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Silk Tree or Mimosa (Albizia julibissin)

Mimosa Mimosa Leaves Mimosa Flower

Silk Tree (commonly known as Mimosa) is found along highway and powerline rights-of-way, forest edges, and other disturbed areas. A native of Asia, it was introduced into North America as an ornamental during the 18th Century and is now considered an invasive plant - it is listed in the category "Severe Threat" by the Tennessee Exotic Pest Plant Council. A few trees occur at the Arboretum, but they have been managed as invasives and do not pose a significant problem. Silk Tree is a member of the bean family (Fabaceae) and has large twice-compound (bipinnate) leaves (up to 20 in. long); light to dark pink, thread-like flowers; and flat bean-like seed pods (5-7 in. long). The flowers attract hummingbirds, bees, and other insects. It is used as an ornamental throughout its range and has soil building properties related to nitrogen-fixing bacteria in its root nodules. Landscape ornamentals are susceptible to Mimosa Wilt which causes leaf yellowing and wilting in early and midsummer and results in death of the plants. Silk Tree produces abundant long-lived seeds, and it sprouts vigorously when cut back - features that promote its invasive character.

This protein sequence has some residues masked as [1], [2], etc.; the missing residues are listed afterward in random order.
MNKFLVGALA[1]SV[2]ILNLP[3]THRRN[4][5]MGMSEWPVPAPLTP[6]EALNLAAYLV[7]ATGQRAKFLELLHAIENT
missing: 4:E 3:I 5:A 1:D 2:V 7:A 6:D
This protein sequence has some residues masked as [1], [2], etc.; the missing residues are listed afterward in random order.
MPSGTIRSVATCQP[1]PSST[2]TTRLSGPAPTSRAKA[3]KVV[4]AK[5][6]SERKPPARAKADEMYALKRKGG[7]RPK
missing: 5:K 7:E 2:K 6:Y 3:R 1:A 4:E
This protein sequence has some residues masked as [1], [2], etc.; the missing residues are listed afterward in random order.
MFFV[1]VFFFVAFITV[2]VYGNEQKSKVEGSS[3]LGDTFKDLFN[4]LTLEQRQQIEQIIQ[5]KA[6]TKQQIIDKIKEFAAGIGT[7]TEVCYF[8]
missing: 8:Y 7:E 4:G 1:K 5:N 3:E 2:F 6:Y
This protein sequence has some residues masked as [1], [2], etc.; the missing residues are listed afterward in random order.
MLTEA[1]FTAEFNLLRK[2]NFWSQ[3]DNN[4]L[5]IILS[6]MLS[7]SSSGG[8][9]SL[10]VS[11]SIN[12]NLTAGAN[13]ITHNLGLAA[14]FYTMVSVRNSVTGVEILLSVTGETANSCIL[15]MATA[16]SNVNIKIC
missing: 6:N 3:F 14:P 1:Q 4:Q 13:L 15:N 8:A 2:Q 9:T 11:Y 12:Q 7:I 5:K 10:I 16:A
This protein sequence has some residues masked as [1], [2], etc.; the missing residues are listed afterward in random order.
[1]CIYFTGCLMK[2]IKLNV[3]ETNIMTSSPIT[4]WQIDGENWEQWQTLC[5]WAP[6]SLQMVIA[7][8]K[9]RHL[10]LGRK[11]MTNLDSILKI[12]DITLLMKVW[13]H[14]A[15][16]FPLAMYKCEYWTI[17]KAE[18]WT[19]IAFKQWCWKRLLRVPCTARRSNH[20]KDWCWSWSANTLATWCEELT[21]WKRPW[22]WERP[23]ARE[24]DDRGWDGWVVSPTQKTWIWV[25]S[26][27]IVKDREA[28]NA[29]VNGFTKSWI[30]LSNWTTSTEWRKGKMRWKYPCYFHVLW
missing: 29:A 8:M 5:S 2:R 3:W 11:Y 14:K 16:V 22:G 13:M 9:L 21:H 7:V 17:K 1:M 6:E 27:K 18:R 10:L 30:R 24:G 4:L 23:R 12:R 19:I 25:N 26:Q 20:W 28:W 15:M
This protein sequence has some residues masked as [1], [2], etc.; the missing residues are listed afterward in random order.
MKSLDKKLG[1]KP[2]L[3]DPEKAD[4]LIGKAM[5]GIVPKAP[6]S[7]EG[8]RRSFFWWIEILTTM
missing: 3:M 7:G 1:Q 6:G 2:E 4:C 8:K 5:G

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University of Tennessee - Forest Resources AgResearch and Education Center
901 South Illinois Avenue, Oak Ridge, Tennessee 37830 · Telephone: 865-483-3571 · Email: UTforest@utk.edu